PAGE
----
LINCOLN — Dave Waycott is currently bouncing around the same dilemma 14 other playoff-bound head coaches around the state are pondering as they prepare for their respective Thanksgiving matchups.
“Do you play (your players) to keep them sharp or rest them to avoid getting hurt?” the Lincoln head coach asked. “I’ve been going back and forth with this. I haven’t really decided what we’re going to do when we play them.”
The “them” Waycott is referring to is the Lions’ new Thanksgiving Eve rival — neighboring Central Falls. The Warriors mark the fourth holiday opponent in the Lions’ history, following Shea (1968-2001), North Smithfield (2002-04), and Johnston (2005-09).
“I like it because we’re so close,” noted Waycott, whose Lions will host the first game on Thanksgiving Eve at 7 p.m. “It’s a Blackstone Valley rivalry that we haven’t seen in a while. I remember when I played in the days (the rivalry) was Lincoln-Shea and everyone in the town came out for the game because they knew each other. That’s what I’m hoping for with this rivalry.”
Waycott also hopes his Lions, who are heavy favorites to beat the Warriors, can capture the series opener, but at the same, come away from it a healthy bunch as they set their sights on their Division III semifinal-round duel the following Tuesday at 5 p.m. with the Moses Brown School.
“It’s probably going to be a situation that once we’re playing, we’ll see how it goes,” admitted Waycott, whose crew will take on the Quakers at Brown University’s Berylson Field, the practice field for the Bears’ football team.
This season has been a very interesting one for the Lions, who reached the Division II playoffs a year ago, but still found themselves dropping down to the Division III ranks when the RIIL realigned the four divisions.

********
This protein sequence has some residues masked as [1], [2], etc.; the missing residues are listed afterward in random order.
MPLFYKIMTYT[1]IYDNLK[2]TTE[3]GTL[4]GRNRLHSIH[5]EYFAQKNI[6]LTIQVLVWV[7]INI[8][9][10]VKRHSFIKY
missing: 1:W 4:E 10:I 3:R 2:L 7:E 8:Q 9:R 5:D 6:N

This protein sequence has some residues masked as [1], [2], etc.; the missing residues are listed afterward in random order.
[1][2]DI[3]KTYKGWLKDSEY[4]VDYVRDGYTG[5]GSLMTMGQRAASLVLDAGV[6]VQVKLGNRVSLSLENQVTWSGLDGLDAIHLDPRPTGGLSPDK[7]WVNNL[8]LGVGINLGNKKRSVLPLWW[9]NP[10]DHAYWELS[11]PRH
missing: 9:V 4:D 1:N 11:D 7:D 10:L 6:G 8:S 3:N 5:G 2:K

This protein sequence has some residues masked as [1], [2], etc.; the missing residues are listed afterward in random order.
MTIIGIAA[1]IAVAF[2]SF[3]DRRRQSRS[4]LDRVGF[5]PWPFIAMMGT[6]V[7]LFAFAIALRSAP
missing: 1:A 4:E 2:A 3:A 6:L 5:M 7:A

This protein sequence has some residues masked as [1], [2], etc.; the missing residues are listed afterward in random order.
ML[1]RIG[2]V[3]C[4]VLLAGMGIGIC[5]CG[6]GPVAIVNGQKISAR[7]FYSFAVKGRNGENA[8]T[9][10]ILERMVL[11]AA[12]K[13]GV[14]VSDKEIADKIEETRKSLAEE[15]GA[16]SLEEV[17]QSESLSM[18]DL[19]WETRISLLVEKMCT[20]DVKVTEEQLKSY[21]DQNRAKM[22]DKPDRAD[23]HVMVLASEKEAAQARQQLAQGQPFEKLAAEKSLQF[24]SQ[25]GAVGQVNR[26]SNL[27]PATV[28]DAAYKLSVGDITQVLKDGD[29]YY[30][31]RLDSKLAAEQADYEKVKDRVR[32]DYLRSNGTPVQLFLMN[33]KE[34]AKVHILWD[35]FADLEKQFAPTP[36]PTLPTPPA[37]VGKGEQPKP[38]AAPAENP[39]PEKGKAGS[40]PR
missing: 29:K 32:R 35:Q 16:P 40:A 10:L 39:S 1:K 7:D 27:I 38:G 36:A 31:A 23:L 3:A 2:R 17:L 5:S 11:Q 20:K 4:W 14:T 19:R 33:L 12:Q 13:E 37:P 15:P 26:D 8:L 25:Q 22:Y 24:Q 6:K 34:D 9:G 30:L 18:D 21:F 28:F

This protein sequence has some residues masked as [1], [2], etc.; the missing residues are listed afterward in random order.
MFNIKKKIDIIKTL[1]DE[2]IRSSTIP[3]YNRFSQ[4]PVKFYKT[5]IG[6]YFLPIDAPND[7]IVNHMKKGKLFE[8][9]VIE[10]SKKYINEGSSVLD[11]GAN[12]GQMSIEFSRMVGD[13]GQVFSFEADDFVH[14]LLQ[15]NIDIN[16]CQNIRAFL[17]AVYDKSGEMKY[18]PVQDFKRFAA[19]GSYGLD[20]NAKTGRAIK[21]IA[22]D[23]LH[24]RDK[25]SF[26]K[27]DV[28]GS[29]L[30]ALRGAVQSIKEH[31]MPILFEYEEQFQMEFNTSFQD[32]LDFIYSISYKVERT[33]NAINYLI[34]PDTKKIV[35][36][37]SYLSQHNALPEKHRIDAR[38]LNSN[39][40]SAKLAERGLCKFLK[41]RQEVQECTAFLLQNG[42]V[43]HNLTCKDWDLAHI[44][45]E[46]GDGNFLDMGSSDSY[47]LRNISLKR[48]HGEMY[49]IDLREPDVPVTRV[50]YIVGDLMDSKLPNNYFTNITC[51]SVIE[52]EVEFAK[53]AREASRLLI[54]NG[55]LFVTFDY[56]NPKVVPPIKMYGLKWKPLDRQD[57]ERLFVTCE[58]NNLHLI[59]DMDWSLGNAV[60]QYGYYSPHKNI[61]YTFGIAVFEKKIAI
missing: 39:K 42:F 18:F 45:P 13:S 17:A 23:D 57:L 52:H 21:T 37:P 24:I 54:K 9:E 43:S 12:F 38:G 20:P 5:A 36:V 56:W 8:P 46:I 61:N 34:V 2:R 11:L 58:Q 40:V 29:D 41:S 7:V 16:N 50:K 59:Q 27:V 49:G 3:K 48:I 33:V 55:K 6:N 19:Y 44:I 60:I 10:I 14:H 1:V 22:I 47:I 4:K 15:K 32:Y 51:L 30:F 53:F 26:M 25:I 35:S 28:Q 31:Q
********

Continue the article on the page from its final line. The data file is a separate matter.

Most folks tabbed the Lions as one of the teams to beat in the division and a lock to reach the playoffs, but Lincoln didn’t secure a postseason berth until two weeks ago when the Lions topped playoff-bound Middletown High and Burrillville was upset by two-win Tiverton.
That victory over the Islanders and a 20-14 triumph earlier in the year over Moses Brown were the highlights of the season, but there also a couple of lowlights, such as a surprising 33-14 rout by undefeated Rogers and a 23-7 upset loss to Narragansett.
“I told the guys just a couple of weeks ago, ‘Every time we play a game, it seems like we have two opponents, the team we’re playing and ourselves,’ ” said Waycott. “We had games where we were clicking on all cylinders and we had some where we were doing the opposite.”
If the Lions, who at 5-3, will be the third seed in the playoffs, plan to claim the two postseason games they need to win their first Division III title since 2002, they will need to play four quarters of football, something they didn’t do in their defeats to Rogers, Narragansett, and Burrillville, and obviously not beat themselves with mistakes.
They are also going to need some outstanding play and leadership from their senior class, which may not be one of the Lions’ biggest in recent years, but is certainly one of their most talented.
“It’s a great group of boys,” added Waycott. “A lot of them I’ve known since they were six in the (town’s) youth league. We’ve had a lot of senior classes that had mostly linemen, but this is probably one of the strongest skilled-set (senior) classes that we’ve had in a while.”
High school football enthusiasts across the state know about standout senior quarterback Ryan O’Dell, who was a 1,000-yard passer for the third straight season and the Lions’ leading rusher with more than 700 yards, but he’s not the only 12th grader who has shined for the Lions.
“We’ve had plenty,” admitted Waycott. “David Gibbs, who played tight end, came out as a guard this year and did phenomenal for us. Brendan Dyer and Howie Bradley also played well. Max Lee, Jacob Lisi, Brendan Reddington was a first-year senior. I could name a lot.”